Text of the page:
The Defend Black Voters Coalition is running a grassroots campaign calling on large Michigan companies to drop their financial support for state lawmakers who are trying to pass laws that could make it harder for people to vote.
Michigan Republicans are attempting to enact a package of voting restrictions they call Secure MI Vote by using a quirk in Michigan law that allows legislators to use the ballot measure process to bypass both voters and the potential of a gubernatorial veto. If the Republicans can get enough signatures to have the measure approved for the ballot, the legislature is allowed by the state Constitution to pass the proposal by a simple majority before it appears on the ballot, and the Constitution also provides for such measures to be immune from vetoes. The Secure MI Vote ballot initiative would require a photo ID for in-person voting and absentee ballot applications, ban the mass distribution of absentee ballot applications, and prohibit state and local election officials from accepting election funding from private parties, among other things.
The state Republicans claim it’s needed to secure election integrity, but Michigan nonpartisan pro-democracy organization Voters Not Politicians says the measure is designed to disenfranchise voters. “From day 1, the campaign has made clear that this is a package of voter suppression bills disguised as a citizen initiative,” Voters Not Politicians’ executive director Nancy Wang said in a statement to MLive.
A new report from the Defend Black Voters Coalition, shared with Sludge, found that the six largest corporate donors in Michigan have contributed nearly $1.5 million since the 2016 election cycle to state Republicans who have voted for at least one of the five election-related bills in the Michigan Legislature that have been rolled into the ballot measure proposal or taken a public position backing the Secure MI Vote measures. More than $126,000 in donations to the GOP politicians has come from these six companies so far in 2022, while the Defend Black Voters Coalition campaign has been in full swing, including with a series of protest actions at a prominent business conference on Mackinac Island earlier this summer.
The six companies targeted in the campaign—Blue Cross Blue Shield of Michigan, Delta Dental of Michigan, Ford, General Motors, and utility companies DTE Energy and Consumers Energy—have all put out statements supporting equitable access to the ballot box and endorsing principles of racial justice. For example, the CEOs of Ford, General Motors, Blue Cross Blue Shield of Michigan, and DTE Energy signed an April 2021 statement urging the government to avoid disenfranchising voters. “The right to vote is a sacred, inviolable right of American citizens,” the statement read. “Government must avoid actions that reduce participation in elections – particularly among historically disenfranchised communities, persons with disabilities, older adults, racial minorities and low-income voters.”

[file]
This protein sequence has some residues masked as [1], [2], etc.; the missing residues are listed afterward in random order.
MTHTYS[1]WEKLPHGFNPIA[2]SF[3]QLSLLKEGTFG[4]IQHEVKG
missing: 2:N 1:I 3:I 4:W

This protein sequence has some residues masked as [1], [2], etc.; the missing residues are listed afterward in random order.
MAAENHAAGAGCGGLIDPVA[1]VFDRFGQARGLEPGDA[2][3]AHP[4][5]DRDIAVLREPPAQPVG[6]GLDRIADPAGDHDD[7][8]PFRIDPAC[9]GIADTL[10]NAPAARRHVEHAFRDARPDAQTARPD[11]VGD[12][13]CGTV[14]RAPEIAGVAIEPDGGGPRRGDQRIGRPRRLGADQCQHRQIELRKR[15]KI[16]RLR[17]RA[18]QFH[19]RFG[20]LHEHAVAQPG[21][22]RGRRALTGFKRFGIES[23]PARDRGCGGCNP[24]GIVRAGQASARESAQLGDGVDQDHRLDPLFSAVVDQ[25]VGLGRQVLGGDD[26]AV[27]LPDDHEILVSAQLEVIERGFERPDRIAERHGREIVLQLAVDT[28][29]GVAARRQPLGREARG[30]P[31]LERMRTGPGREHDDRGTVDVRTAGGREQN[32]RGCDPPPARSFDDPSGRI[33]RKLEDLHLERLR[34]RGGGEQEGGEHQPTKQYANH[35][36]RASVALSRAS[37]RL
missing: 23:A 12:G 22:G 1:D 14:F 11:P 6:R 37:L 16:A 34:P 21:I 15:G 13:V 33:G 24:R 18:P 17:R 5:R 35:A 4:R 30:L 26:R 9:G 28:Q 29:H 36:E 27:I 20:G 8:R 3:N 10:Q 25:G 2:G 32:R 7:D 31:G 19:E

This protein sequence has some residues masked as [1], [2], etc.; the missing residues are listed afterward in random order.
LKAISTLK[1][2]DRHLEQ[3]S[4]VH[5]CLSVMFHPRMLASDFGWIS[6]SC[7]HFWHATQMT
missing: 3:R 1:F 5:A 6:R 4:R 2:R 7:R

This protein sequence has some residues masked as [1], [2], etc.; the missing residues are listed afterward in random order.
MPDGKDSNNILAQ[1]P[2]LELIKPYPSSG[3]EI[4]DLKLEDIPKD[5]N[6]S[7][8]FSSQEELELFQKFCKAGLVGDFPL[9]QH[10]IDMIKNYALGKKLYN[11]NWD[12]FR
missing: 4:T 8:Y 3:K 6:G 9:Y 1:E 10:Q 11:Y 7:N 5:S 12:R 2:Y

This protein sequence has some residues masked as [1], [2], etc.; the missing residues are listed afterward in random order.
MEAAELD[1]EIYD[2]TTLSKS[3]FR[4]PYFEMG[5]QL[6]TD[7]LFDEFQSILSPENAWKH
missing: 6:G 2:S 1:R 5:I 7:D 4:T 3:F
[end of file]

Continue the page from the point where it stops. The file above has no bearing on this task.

The Defend Black Voters Coalition has been calling on the companies to join a pledge to halt donations to any politician who supports voter suppression bills. The pledge also calls on corporate leaders to promise not to employ former elected officials who backed the restrictive voting measures or their senior staff, and to drop out of trade associations that won’t take similar steps, among other things.
The coalition’s new analysis found that insurer Blue Cross Blue Shield of Michigan continues to be the top contributor since the 2016 cycle to the group of 80 Republican state legislators who have voted for at least one of five restrictive bills, making almost $400,000 in contributions.
Not long after the close 2020 election in the battleground state, Michigan Republican leaders floated their strategy to enact new restrictions on voting access. Addressing a friendly audience in March 2021, Michigan GOP Chair Ron Weiser said that election-related bills passed by the Republican-controlled legislature would be passed by the legislature through the Secure MI Vote ballot initiative, circumventing the expected veto from Gov. Gretchen Whitmer, a Democrat. Whitmer did veto election changes similar to Secure MI Vote that were passed by the legislature last year, citing their disproportionate impact on communities of color and the lack of evidence of election fraud.
Last year, a Republican-led Michigan Senate committee “found no evidence of widespread or systematic fraud in Michigan’s prosecution of the 2020 election,” the authors wrote, debunking false claims that the presidential election suffered from widespread fraud.